Beginning the day after surgery, spray the transplanted area liberally every hour or two in order to keep the transplanted area moist. This should be continued even after the dressings are stopped. Use a minimum of 15 spays per application and 5-10 applications per day. Use until the bottle is finished.

Post-surgical Shampoo and Conditioner – 1 bottle each

Use the GraftCyte shampoo and conditioner in place of other shampoos. Use shampoo and conditioner every day until the shampoo and conditioner are completely used up. When GraftCyte shampoo and conditioner are used up, resume your regular shampoo.

Iamin-hydrating Gel – 1 tube

Apply a continuous layer to the entire suture line 3 times a day (AM, after work, PM). Use this in place of the other ointments for the suture line, as discussed in your post-operative instructions. When you shower, shampoo out any existing gel from previous applications.

Cloning Hair

The thought of being able to culture hair follicles and have an unlimited donor supply has been a long-time dream of patients with hair loss and hair restoration surgeons alike. The obstacles, however, have seemed enormous since the hair follicle is a very complex structure of skin cells, blood vessels, nerves, muscles, and glands. (As an analogy, culturing a hair follicle would be more like culturing an entire eyeball rather than just the cells of the cornea.) Now there is hope that not only is cloning possible, but that this hair may not even need to be your own.

Dr. Colin Jahoda, a British scientist recently reported that he took dermal sheath cells (cells from the lowest part of the hair follicle) from his own scalp and transplanted them into his wife’s forearm. These implanted cells then stimulated his wife’s skin to grow new hair. The hair was analyzed by Dr. Angela Christiano at Columbia University in New York and was show to be composed of cells with Dr. Jahoda’s XY chromosomes at the bottom and his wife’s XX chromosomes at the top.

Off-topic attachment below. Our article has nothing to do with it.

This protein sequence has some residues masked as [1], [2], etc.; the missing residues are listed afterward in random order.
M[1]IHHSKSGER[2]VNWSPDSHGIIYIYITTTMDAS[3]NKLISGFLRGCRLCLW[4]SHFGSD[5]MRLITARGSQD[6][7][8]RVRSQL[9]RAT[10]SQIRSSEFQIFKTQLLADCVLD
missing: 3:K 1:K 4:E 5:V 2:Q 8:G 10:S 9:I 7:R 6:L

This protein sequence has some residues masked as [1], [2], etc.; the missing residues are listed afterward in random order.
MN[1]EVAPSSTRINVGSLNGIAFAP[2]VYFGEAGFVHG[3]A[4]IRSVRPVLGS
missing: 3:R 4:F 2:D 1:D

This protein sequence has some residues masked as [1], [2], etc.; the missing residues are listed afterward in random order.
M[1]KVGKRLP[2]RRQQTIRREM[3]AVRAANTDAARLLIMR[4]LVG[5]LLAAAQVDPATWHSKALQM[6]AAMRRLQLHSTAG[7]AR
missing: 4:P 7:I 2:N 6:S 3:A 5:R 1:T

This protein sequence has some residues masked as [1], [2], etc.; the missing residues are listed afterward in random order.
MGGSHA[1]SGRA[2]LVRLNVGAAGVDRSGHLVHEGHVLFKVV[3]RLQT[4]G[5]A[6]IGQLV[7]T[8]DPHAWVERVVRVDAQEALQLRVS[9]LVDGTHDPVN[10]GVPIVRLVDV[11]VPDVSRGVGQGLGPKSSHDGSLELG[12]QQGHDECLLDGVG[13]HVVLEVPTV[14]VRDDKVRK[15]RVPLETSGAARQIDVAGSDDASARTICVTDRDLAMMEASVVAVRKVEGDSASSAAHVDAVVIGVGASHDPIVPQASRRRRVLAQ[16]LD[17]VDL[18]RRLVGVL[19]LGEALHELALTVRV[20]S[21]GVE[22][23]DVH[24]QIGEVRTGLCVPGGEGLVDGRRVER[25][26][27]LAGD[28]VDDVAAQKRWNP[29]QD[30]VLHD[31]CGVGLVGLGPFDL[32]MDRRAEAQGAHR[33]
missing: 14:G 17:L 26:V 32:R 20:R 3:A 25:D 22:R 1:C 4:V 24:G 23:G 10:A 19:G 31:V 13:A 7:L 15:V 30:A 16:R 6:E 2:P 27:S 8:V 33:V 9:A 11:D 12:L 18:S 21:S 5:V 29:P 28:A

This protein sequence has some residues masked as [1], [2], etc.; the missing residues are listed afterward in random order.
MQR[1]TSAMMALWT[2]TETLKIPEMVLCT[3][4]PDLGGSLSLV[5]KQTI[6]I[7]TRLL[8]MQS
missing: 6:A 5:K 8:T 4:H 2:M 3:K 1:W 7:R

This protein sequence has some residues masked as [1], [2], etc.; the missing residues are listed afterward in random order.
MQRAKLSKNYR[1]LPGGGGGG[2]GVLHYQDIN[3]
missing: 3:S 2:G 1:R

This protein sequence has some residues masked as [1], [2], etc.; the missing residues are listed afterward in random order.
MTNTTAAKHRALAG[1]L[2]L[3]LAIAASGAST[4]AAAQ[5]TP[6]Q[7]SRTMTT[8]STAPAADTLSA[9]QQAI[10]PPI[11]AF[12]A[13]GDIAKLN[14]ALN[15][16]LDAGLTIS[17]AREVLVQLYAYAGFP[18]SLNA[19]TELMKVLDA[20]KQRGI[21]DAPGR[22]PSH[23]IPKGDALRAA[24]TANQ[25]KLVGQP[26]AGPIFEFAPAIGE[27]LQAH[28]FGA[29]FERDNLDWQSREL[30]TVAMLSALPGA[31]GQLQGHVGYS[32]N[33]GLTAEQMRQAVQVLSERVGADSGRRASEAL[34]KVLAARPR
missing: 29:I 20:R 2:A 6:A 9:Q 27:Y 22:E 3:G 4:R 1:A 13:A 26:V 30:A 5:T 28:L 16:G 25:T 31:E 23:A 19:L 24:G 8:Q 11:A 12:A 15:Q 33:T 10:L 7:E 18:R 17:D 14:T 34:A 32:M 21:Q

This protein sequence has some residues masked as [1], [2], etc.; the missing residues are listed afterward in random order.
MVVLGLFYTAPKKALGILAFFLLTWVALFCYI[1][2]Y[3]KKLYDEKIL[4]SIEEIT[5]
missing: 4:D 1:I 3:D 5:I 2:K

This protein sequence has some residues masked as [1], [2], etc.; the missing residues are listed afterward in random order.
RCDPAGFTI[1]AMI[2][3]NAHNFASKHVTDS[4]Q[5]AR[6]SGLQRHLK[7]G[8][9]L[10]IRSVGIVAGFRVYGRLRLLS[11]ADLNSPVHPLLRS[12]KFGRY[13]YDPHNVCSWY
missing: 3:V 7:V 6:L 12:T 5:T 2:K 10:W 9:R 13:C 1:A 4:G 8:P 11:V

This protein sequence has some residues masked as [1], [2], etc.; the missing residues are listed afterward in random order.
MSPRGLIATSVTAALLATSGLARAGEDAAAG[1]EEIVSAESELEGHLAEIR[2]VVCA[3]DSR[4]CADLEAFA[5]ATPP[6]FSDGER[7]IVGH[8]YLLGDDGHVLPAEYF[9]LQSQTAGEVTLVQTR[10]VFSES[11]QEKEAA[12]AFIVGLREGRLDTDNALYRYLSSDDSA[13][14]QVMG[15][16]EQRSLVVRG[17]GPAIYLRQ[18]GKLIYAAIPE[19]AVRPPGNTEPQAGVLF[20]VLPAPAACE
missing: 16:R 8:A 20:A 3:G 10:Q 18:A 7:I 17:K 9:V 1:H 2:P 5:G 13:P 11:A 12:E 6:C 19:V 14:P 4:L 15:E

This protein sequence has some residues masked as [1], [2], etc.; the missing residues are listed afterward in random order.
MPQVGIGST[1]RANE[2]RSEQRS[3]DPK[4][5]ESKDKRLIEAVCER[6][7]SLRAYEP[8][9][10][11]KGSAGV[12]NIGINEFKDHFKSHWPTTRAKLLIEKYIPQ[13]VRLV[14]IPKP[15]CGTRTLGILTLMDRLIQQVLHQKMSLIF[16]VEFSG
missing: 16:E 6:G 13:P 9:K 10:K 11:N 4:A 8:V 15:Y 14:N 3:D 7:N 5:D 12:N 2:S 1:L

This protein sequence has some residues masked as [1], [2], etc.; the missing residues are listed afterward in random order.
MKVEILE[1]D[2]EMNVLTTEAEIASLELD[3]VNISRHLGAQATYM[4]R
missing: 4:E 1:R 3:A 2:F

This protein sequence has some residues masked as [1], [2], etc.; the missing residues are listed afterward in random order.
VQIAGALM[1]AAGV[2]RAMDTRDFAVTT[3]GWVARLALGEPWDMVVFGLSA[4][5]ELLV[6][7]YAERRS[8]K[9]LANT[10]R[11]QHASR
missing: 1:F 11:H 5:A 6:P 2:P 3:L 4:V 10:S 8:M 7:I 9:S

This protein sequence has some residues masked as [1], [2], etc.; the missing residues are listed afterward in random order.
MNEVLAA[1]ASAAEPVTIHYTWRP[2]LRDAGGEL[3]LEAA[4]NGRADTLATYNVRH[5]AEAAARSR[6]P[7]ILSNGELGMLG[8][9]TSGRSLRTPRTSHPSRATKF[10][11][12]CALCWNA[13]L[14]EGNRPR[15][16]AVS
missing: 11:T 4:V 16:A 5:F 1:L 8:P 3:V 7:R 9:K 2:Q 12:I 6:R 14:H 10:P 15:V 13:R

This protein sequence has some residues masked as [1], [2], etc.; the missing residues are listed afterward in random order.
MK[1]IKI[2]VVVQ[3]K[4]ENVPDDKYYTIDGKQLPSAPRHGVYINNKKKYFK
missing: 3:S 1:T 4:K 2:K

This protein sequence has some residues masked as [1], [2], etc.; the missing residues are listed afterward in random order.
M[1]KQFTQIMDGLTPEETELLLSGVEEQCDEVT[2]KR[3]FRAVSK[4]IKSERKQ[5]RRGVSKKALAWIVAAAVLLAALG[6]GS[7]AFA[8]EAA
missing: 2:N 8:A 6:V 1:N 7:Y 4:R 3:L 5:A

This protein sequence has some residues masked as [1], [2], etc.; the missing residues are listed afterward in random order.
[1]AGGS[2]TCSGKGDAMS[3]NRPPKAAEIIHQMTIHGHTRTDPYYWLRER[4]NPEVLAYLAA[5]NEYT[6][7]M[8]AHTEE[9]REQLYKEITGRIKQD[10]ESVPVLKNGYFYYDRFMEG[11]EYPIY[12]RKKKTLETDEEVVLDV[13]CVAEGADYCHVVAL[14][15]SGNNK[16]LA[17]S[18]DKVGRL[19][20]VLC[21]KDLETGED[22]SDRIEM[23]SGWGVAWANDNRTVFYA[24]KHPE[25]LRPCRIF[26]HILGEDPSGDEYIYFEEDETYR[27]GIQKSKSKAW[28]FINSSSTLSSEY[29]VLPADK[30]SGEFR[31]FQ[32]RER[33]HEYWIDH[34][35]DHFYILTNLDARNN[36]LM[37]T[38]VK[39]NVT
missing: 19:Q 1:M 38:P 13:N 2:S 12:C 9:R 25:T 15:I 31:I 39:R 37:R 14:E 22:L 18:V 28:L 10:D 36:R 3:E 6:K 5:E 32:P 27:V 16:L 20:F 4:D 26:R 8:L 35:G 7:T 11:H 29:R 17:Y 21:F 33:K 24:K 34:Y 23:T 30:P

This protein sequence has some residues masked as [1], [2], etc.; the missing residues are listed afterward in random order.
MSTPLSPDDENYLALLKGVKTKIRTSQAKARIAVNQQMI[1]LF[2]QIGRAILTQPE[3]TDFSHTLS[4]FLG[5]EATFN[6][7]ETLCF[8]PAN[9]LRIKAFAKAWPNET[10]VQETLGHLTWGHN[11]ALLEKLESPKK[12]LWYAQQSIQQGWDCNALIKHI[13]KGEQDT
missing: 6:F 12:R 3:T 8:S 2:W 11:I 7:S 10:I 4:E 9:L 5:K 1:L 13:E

This clever experiment shows that the hair follicle’s dermal sheaths cells are one of the bodies “immune privileged” organs, enabling them to be transplanted from one person to another without rejection. More importantly, this study suggests that all one might need to do is to transplant these “inducer” cells to stimulate new hair growth, rather than having to transplant the entire follicle itself. The great significance, for those that are balding, is that these cells may some day be cultured in the lab, to produce a potentially unlimited supply of hair.

Although, this was just one preliminary study, the work provides a clear direction for further cloning research and gives considerable hope that the technology may be available in the not too distant future. Stay tuned!